Hello - thanks for asking your question.
Although I am an internal medicine physician, please see your primary
care physician for specific questions regarding any individual cases
please do not use Google Answers as a substitute for medical advice.
I will be happy to answer factual medical questions.
You are asking about the various causes of burning and discomfort on
your groin and testicles. I will describe various conditions that can
present this way.
This is an infection of the epididymis within the scrotum. It is
typically caused by gonorrhea or chlamydia, but common infections such
as E.coli can also cause this. From UptoDate:
"Men with acute epididymitis typically have unilateral testicular pain
and tenderness, hydrocele, and palpable swelling of the epididymis."
A typical presentation is an otherwise healthy male complaining of
scrotal pain. Several factors may predispose men to develop subacute
epididymitis, including sexual activity, heavy physical exertion, and
bicycle or motorcycle riding.
This is typically diagnosed with a physical examination and/or scrotal
ultrasound that can detect the inflammation. A urinalysis and culture
should also be performed. Treatment is with proper antibiotics.
Infection of the prostate can also cause pain radiating to the groin
or testicle. There are many types of bacteria that cause prostatitis.
Entry of bacteria through the urinary tract is the most common cause.
Diagnosis would typically include a urinalysis and prostatic massage
for secretions. These secretions can then be cultured and analyzed to
see if an infection is present. Initial treatment would typically be
with antibiotics based on the sensitivity to the culture.
Unfortunately, not all prostatitis syndromes can be easily treated.
There are many men with chronic prostatitis that requires anywhere
from 4-12 weeks of antibiotics. Imaging studies with an ultrasound
can also be considered to evaluate for an abscess.
3) Scrotal pathology
Any number of scrotal conditions can cause discomfort and a burning
feeling within the scrotum that can radiate to the groin.
One example would be torsion of the appendix testes. The appendix
testis is a small structure on the anterosuperior aspect of the
testis. Its onset is usually more gradual than with testicular
torsion; it is not uncommon for patients to have several days of
scrotal discomfort from appendiceal torsion before they present for
Another condition would be a varicocele - which are dilated veins
within the scrotum which can cause discomfort. The pain is normally
described as dull and aching - typically presenting on the left side.
Any number of scrotal cysts, such as hydroceles, spermatoceles or
epididymal cysts can also cause scrotal discomfort - with or without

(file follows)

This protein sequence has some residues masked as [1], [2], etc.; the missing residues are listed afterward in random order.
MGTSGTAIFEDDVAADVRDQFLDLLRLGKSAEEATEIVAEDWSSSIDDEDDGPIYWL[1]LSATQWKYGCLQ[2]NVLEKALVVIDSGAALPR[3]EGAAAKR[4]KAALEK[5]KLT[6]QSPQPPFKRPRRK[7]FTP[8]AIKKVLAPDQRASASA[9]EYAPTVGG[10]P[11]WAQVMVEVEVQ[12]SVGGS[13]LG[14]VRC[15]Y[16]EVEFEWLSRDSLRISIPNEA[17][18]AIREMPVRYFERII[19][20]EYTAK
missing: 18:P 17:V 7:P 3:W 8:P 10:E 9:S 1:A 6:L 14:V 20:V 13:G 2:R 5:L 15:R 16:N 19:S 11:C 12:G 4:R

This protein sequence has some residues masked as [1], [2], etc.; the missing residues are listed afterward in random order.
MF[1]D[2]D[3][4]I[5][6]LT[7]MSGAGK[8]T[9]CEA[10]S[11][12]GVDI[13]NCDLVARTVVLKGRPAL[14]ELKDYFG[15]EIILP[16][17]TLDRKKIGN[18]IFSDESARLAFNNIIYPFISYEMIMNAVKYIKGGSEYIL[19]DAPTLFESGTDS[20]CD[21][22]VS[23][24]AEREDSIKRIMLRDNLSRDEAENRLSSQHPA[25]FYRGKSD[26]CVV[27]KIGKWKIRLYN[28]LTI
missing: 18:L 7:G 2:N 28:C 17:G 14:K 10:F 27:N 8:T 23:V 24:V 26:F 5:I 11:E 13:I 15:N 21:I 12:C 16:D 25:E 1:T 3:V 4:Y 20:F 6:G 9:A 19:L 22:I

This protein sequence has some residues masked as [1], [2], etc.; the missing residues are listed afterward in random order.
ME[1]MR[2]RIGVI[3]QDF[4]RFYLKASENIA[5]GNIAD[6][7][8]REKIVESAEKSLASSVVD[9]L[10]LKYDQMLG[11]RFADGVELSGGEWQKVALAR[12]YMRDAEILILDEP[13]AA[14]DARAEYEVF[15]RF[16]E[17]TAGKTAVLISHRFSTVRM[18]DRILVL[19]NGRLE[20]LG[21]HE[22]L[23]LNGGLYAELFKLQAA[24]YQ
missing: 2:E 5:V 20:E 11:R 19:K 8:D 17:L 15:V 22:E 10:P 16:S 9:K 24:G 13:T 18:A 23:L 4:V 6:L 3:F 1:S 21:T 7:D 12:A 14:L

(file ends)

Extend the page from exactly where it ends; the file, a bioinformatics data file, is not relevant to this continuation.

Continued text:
the palpable presence of masses.
Each of these conditions warrant a scrotal ultrasound for further
4) Referred nerve pain
There are a variety of nerve disorders that can radiate to the
scrotum. The diseases that may cause referred scrotal pain are
diverse, reflecting the somatic nerves that travel to the scrotum: the
genitofemoral, ilioinguinal, or posterior scrotal nerves. Reported
causes of referred pain include abdominal aortic aneurysm,
urolithiasis, lower lumbar or sacral nerve root impingement,
retrocecal appendicitis, retroperitoneal tumor, and postherniorrhaphy
A referral to a neurologist can be done to further evaluate these
neurologic causes of pain. Electrodiagnostic testing can also be
5) Inguinal hernia
An inguinal (groin) hernia can present with groin discomfort,
radiating to the scrotum. These can be ruled in or out by an exam by
a physician. If there is doubt, an ultrasound or CT scan can be
considered for further evaluation.
To summarize, I would recommend a referral to a urologist for further
evaluation on the various causes of scrotal and groin discomfort. I
would have your urine tested for infection and prostate and prostatic
secretions examined. A scrotal ultrasound would be reasonable.
If the urological evaluation is not revealing, I would pursue a
neurology referral to evaluate if any number of nerve conditions that
can lead to the burning pain and discomfort you are experiencing.
I stress that this answer is not intended as and does not substitute
for medical advice - please see your personal physician for further
evaluation of your individual case.
Please use any answer clarification before rating this answer. I will
be happy to explain or expand on any issue you may have.
No internet search engine was used in this answer. All sources are
from physician-written and peer-reviewed sources.
1) Zenilman. Chlamydia syndromes in men. UptoDate, 2003.
2) Eyre. Evaluation of scrotal pathology. UptoDate, 2003.
Clarification of Answer by
24 Sep 2003 04:52 PDT
To my knowledge, I am unaware of alcohol or drugs directly causing the
infections (i.e. prostatitis, epididymitis) that I mentioned in my
answer. Before attributing the symptoms to alcohol or drugs, I would
consider the various diagnostic studies mentioned to make sure it
isn't anything else.